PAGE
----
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Advances in Rheumatology

, 58:40 | Cite as

Factors associated with ASDAS remission in a long-term study of ankylosing spondylitis patients under tumor necrosis factor inhibitors

  • Andrea Y. Shimabuco
  • Celio R. Gonçalves
  • Julio C. B. Moraes
  • Mariana G. Waisberg
  • Ana Cristina de M. Ribeiro
  • Percival D. Sampaio-Barros
  • Claudia Goldenstein-Schainberg
  • Eloisa Bonfa
  • Carla G. S. Saad
Open Access
Research
  • 34 Downloads

Abstract

Objective

To determine the clinical and demographic factors associated with disease remission and drug survival in patients with ankylosing spondylitis (AS) on TNF inhibitors.

Methods

Data from a longitudinal electronic database of AS patients under anti-TNF therapy between June/2004 and August/2013. Demographic, clinical parameters, disease activity by ASDAS remission (< 1.3) and inactive/low (< 2.1) were analyzed to characterize reasons for drug survival and switching of anti-TNF.

Results

Among 117 AS patients, 69 (59%) were prescribed only one anti-TNF, 48 (41%) switched to a second anti-TNF and 13 (11%) to a third anti-TNF. Considering ASDAS-CRP < 1.3, 31 (39%) patients were inactive at the end of the study. Non-switchers (P = 0.04), younger age (P = 0.004), non-smoking (P = 0.016), shorter disease duration (P = 0.047), more frequent use of SSZ (P = 0.037) and lower BASDAI (P = 0.027), BASMI (P = 0.034) and BASFI (P = 0.003) at baseline were associated with remission. In the multivariate analysis younger age (P = 0.016) and lower BASDAI (P = 0.032) remained as remission predictors.

Conclusion

This study supports that ASDAS-CRP remission is an achievable goal not only for non-switchers but also for second anti-TNF, particularly in patients with younger age and lower BASDAI at baseline. Co-medication and non-smoker status seems to have a beneficial effect in anti-TNF response in this population.

Keywords

Ankylosing spondylitis Anti-TNF Co-medication Remission Switch 

Abbreviations

AS

Ankylosing spondylitis

ASDAS

Ankylosing Spondylitis Disease Activity Score

ASQoL

Ankylosing Spondylitis Quality of Life

BASDAI

Bath Ankylosing Spondylitis Disease Activity Index

BASFI

Bath Ankylosing Spondylitis Functional Index

BASMI

Bath Ankylosing Spondylitis Metrology Index

CRP

C Reactive Protein

ESR

Erythrocyte Sedimentation Rate

MTX

Methotrexate

NSAID

Non-steroidal Anti-Inflammatory Drug

SpA

Spondyloarthritis

SSZ

Sulfasalazine

Introduction

Ankylosing spondylitis (AS), the most frequent disease in the spondyloarthritis (SpA) group, is a chronic rheumatic disorder characterized by inflammatory back pain, peripheral arthritis, enthesitis and extra-articular manifestations such as uveitis and inflammatory bowel disease [1]. Non-steroidal anti-inflammatory drugs (NSAIDs) are the first line drugs in the treatment of AS. Sulfasalazine (SSZ) and in some cases methotrexate (MTX) may be considered in patients with concomitant peripheral arthritis, but there is no evidence of the benefits of disease modifying anti-rheumatic drugs (DMARDs) for the treatment of axial involvement. According to the ASAS recommendations, treatment with anti-TNF drugs is indicated in patients who maintain persistent high disease activity [2].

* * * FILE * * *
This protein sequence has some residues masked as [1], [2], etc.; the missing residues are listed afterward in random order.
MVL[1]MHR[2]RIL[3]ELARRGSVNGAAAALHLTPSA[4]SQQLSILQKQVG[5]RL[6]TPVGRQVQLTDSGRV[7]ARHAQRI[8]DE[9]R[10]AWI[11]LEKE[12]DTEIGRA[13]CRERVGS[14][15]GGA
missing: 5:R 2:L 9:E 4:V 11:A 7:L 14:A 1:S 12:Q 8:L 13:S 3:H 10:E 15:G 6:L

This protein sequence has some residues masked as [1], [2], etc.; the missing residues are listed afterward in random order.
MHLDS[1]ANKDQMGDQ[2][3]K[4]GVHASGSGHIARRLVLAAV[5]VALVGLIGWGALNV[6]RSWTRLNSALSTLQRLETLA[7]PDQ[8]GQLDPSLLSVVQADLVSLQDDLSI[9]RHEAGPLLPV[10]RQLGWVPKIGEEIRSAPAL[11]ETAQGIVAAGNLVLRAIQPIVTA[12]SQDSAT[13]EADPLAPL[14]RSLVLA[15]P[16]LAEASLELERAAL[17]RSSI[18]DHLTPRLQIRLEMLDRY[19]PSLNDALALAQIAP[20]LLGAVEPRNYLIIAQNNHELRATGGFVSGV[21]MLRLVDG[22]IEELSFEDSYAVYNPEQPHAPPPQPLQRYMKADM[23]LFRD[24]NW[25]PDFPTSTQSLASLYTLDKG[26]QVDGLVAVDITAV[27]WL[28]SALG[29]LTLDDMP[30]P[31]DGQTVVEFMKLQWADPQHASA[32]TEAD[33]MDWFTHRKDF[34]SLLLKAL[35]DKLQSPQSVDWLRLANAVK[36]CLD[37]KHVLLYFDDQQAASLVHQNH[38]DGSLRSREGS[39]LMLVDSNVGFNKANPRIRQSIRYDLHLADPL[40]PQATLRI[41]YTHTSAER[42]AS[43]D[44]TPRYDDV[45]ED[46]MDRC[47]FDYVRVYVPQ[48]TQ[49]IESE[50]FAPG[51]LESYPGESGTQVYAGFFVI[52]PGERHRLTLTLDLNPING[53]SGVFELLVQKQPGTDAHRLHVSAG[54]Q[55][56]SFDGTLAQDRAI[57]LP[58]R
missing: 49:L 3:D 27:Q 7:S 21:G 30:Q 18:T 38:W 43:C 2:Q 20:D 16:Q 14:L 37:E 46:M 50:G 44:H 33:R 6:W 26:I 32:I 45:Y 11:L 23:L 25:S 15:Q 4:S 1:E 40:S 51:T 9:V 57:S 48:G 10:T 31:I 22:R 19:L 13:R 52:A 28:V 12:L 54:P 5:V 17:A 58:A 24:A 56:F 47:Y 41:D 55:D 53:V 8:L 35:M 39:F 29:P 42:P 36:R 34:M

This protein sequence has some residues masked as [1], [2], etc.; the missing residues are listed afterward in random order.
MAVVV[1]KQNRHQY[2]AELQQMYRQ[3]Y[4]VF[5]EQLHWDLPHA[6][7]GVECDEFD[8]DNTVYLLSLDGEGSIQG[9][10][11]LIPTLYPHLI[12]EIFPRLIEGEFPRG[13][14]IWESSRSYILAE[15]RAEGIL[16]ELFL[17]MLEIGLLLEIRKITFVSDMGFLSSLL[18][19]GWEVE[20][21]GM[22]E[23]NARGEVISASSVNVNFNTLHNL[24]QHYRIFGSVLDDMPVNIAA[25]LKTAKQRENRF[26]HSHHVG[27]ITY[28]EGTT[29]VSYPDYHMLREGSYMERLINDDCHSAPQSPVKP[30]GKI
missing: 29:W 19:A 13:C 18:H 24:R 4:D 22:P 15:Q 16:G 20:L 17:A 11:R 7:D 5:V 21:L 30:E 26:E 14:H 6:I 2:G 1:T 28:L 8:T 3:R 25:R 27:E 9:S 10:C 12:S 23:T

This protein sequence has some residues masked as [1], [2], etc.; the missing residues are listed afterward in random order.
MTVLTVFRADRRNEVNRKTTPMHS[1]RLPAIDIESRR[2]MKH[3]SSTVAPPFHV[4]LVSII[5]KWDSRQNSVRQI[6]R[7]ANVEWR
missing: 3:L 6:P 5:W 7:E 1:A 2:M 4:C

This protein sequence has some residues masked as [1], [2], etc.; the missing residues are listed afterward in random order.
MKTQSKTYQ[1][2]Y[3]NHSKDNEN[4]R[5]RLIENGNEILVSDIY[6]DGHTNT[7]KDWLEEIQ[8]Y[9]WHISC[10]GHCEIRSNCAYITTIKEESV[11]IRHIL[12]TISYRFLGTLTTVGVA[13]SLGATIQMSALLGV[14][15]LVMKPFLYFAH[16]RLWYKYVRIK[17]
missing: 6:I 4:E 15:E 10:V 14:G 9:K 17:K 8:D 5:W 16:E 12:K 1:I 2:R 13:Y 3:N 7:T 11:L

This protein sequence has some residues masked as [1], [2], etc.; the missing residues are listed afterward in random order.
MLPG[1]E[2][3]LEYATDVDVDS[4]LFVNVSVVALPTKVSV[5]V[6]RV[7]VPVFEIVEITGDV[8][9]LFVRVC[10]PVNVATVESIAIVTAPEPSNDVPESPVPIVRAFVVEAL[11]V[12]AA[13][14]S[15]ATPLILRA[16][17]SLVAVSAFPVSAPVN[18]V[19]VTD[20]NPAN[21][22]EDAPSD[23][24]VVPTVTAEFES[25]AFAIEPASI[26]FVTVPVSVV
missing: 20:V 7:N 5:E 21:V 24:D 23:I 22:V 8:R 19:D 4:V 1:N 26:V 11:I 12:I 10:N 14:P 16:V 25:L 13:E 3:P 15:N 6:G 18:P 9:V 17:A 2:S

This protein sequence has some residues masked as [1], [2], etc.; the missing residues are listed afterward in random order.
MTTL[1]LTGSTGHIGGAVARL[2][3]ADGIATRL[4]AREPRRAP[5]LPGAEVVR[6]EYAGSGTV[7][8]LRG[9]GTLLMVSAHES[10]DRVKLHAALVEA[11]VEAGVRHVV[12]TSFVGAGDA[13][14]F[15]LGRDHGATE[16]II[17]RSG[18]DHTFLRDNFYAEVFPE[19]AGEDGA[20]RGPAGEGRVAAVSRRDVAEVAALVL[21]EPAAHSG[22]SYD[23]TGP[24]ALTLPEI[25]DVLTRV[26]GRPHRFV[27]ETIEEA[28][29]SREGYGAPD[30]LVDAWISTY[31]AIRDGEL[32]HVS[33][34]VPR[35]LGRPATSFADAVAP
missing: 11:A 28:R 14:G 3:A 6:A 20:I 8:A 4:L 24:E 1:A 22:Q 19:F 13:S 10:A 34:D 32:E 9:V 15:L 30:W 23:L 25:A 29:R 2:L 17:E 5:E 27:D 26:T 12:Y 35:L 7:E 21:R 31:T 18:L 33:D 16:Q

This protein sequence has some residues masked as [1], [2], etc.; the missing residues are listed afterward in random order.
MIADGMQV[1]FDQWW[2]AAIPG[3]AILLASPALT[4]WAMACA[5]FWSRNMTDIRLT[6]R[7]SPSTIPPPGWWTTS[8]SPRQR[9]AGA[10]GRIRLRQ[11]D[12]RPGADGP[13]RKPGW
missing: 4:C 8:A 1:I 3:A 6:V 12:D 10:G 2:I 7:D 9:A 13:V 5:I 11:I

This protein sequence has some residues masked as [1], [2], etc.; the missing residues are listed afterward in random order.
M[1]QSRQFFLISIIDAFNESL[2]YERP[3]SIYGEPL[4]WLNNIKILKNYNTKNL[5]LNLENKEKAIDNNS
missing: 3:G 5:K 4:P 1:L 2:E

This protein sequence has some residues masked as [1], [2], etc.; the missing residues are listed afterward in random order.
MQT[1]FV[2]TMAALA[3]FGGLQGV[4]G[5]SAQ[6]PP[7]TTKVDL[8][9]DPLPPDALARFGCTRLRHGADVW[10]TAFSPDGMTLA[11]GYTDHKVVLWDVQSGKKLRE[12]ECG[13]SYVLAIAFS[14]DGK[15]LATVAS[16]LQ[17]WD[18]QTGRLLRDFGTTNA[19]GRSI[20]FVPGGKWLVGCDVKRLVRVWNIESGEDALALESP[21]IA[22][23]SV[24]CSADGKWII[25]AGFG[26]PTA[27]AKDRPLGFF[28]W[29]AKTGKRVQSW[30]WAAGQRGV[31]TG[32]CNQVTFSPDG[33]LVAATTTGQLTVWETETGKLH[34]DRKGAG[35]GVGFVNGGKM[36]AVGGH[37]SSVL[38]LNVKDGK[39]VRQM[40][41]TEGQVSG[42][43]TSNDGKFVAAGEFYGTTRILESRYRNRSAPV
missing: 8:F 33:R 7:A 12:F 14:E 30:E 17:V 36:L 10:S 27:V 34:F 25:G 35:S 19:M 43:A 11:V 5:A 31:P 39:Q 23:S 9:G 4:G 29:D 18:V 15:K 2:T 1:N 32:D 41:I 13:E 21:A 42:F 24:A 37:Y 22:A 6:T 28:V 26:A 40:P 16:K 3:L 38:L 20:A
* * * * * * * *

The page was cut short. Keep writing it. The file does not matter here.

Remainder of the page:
Drug survival of anti-TNF agents in the long-term follow up is increased in patients with SpA, particularly AS, when compared to rheumatoid arthritis (RA) [3, 4]. In this setting, the identification of predictors of good response is important to optimize therapeutic decisions in AS. Previous studies have already demonstrated that younger age, lower Bath Ankylosing Spondylitis Functional Index (BASFI), increased disease activity with high C reactive protein (CRP) level, and even the presence of HLA-B27, are markers of good response to treatment [5, 6, 7]. In case of primary or secondary failure, switching to another anti-TNF is currently the best therapeutic option. Although drug survival with the second anti-TNF is frequently lower than the first one, the clinical improvement with the first switch in AS can vary from 30 to 70% of patients, indicating that the lack or loss of response to a TNF blocker is not a predictor of failure to another one [8, 9, 10]. The Danish nationwide biologic registry (DANBIO) documented therapy with anti-TNF drugs in patients with AS and described that almost 30% of the 1436 patients switched to a second and 10% to a third anti-TNF medication during 10 years of follow up; switchers were more frequently women, with shorter disease duration and higher levels of Bath Ankylosing Spondylitis Disease Activity Index (BASDAI), BASFI and visual-analogue-scale (VAS) global at the beginning of the treatment. At the 2-year visit, 52% of switchers (number needed to treat – NNT = 1.9) and 63% of non-switchers (NNT = 1.6) achieved BASDAI 50 response, compared with the baseline visit of the first treatment [11]. There was no strong evidence of difference between switchers for failure or adverse events in relation to baseline characteristics and therapeutic response; however, studies with small group of patients have shown a slightly better response in those that switched due to adverse events than due to failure [12, 13].